VOSTOK, the Voxel Octree Solar Toolkit, is a C++ command-line tool to compute a detailed model of incoming solar radiation distribution on a patch of land, including structures like buildings and vegetation, represented by a 3D point cloud data set.
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CMakeLists.txt Moved implementation code from myUtils.h to new file myUtils.cpp Nov 1, 2018
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README.md

VOSTOK - The Voxel Octree Solar Toolkit

VOSTOK is a command-line tool to compute a detailed model of incoming solar radiation distribution on a patch of land, including structures like buildings and vegetation, represented by a 3D point cloud data set. "Vostok" is also the russian word for "east" - the direction in which the sun rises.

The program is written in C++ and makes use of the "SOLPOS.H" library to compute the angular position of the sun in the sky for a given location on earth and a given moment in time. SOLPOS.H was created by the U.S. Department of Energy National Renewable Energy Laboratory ( http://rredc.nrel.gov/solar/codesandalgorithms/solpos/ ) and released under the public domain.

VOSTOK works by transforming the input point cloud into a voxel volume with configurable resolution (voxel size). The voxels are represented as a sparse octree, and incoming sunlight and shadowing effects are simulated by raycasting on the voxel octree geometry. Raycasting is parallelized with OpenMP to make full use of multi-core processors.

Building VOSTOK

In order to build VOSTOK, you need to have the GNU C++ compiler (g++), CMake (cmake) and any build system supported by CMake (e.g. GNU make, see all supported generators) installed on your computer. Optionally, VOSTOK may take advantage of OpenMP installed in your system.

To build VOSTOK, create a build directory (CMake prefers out-of-source builds to not clutter up your sources with build artifacts), navigate to it and invoke cmake:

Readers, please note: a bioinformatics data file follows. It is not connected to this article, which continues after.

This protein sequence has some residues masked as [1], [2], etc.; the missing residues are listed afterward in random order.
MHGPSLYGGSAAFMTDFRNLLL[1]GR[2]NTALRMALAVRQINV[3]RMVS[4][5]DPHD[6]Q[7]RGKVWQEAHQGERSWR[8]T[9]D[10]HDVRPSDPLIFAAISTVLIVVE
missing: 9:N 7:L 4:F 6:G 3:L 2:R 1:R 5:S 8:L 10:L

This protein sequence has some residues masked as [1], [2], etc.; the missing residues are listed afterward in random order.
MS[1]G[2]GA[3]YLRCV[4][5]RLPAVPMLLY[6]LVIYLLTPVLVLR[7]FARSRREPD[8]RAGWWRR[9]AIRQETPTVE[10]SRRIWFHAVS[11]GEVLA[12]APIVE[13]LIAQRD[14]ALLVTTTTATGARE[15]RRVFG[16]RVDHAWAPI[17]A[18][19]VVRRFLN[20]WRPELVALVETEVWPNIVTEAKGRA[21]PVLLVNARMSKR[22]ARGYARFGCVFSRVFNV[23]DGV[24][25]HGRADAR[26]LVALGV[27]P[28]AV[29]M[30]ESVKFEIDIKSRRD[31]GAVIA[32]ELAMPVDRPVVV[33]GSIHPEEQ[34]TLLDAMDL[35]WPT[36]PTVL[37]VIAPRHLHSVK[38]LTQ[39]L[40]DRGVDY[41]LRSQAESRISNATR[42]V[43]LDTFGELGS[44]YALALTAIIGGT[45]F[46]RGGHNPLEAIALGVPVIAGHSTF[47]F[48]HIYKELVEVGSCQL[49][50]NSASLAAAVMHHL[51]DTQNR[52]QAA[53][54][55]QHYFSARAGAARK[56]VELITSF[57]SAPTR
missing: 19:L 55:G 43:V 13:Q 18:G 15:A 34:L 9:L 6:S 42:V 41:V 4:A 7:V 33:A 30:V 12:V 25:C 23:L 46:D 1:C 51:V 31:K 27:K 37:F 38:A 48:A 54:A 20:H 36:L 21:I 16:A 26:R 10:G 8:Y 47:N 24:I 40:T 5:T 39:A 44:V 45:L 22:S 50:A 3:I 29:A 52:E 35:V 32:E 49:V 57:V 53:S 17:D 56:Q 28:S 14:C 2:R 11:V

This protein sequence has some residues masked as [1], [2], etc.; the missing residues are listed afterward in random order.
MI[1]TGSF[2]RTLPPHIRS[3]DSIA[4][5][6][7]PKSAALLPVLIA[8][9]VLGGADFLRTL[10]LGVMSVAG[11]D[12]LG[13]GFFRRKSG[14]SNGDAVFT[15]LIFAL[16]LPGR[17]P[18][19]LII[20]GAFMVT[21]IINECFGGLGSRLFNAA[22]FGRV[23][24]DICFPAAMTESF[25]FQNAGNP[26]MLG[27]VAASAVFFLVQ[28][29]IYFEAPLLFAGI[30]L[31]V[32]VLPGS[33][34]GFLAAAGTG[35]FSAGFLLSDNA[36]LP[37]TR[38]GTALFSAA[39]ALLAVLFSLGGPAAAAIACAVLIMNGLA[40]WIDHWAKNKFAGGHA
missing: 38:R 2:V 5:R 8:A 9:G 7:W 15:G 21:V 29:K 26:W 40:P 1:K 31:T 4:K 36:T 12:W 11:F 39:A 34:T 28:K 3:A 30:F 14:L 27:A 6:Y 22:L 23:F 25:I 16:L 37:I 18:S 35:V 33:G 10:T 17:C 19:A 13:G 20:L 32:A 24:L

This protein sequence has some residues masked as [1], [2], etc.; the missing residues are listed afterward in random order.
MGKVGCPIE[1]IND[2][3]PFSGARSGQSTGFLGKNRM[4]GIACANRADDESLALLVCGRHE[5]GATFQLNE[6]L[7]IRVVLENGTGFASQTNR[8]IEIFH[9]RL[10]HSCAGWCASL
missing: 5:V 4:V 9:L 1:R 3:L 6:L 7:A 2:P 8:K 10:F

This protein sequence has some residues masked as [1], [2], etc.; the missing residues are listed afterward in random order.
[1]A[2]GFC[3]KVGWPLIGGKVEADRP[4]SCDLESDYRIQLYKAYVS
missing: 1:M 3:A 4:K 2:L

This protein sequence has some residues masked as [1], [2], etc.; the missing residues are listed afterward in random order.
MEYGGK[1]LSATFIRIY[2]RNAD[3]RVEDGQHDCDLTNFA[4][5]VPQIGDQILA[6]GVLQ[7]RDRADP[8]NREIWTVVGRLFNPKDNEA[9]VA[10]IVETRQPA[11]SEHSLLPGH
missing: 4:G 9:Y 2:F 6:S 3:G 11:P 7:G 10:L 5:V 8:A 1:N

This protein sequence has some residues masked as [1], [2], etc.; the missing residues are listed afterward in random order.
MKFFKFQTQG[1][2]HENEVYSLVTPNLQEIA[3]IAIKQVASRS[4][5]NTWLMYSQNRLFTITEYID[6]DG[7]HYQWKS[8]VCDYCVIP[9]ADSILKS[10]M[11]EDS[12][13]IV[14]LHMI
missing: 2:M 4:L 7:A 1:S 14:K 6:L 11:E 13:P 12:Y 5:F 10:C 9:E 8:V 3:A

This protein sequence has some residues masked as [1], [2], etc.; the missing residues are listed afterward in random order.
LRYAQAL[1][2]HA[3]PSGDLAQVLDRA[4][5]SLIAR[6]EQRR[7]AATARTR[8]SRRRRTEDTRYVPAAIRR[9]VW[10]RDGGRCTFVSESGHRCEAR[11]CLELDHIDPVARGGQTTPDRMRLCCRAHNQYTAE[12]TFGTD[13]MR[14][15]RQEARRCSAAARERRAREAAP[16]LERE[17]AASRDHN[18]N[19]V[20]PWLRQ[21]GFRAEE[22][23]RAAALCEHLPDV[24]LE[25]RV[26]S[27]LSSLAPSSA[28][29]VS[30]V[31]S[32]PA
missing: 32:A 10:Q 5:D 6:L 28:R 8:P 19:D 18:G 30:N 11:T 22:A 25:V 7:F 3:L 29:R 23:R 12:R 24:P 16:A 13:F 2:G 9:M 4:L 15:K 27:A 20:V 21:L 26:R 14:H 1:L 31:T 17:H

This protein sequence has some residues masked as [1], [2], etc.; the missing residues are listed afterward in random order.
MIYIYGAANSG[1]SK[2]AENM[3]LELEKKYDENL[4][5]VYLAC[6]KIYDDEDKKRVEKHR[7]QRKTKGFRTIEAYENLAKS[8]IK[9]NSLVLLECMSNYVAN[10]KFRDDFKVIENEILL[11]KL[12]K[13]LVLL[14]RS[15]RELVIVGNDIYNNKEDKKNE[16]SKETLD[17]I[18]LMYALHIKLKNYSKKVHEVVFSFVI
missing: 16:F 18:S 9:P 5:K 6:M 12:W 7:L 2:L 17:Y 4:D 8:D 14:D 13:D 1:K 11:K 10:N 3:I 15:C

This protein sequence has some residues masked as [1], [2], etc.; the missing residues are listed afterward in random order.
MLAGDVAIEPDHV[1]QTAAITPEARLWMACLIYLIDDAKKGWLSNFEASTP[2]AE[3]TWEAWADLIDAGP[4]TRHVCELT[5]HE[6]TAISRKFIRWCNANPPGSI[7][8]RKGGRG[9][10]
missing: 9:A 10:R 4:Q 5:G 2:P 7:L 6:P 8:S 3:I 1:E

git clone https://github.com/GIScience/vostok
mkdir vostok_build && cd vostok_build
cmake ../vostok
cmake --build .

The resulting executable vostok resides in your build directory. See all supported CMake generators, if you want CMake to generate project files for your favourite IDE (e.g. cmake -G"Visual Studio 12 2013 Win64" ../vostok).

Running VOSTOK

To run VOSTOK, you need to provide a .sol file containing information about the input files, the location of the scene, the time period for which the solar potential shall be calculated, etc.

An example.sol file:

example.xyz
x y z nx ny nz
example.xyz
x y z nx ny nz
1.0
48.0
16.0
1
2016
1
31
1
60
1
example_solPot_January2016.xyz
1

The meaning of each line entry is as follows:

line 1	File with points used for shadowing
line 2  line format of shadow point cloud input file
line 3	Point cloud for solar pot. calculation
line 4  line format of query point cloud input file
line 5	Voxel size for shadow voxels
line 6	Latitude of scene in deci degrees
line 7	Longitude of scene in deci degrees
line 8	Time zone
line 9	Year of calculation
line 10	First day of calculation
line 11	Last day of calculation
line 12	Day step
line 13	Minutes step
line 14	Enable shadowing
line 15	Output file name
line 16	Enable multi threading

The input file (line 1) contains the points which are used for shadowing the scene.

The second file (line 3) corresponds to the points for which the solar potential is calculated. The file must contain xyz coordinates and normals nxnynz, each in subsequent columns seperated by blanks.

Please not the following restrictions regarding the shadow and query point cloud input file formats: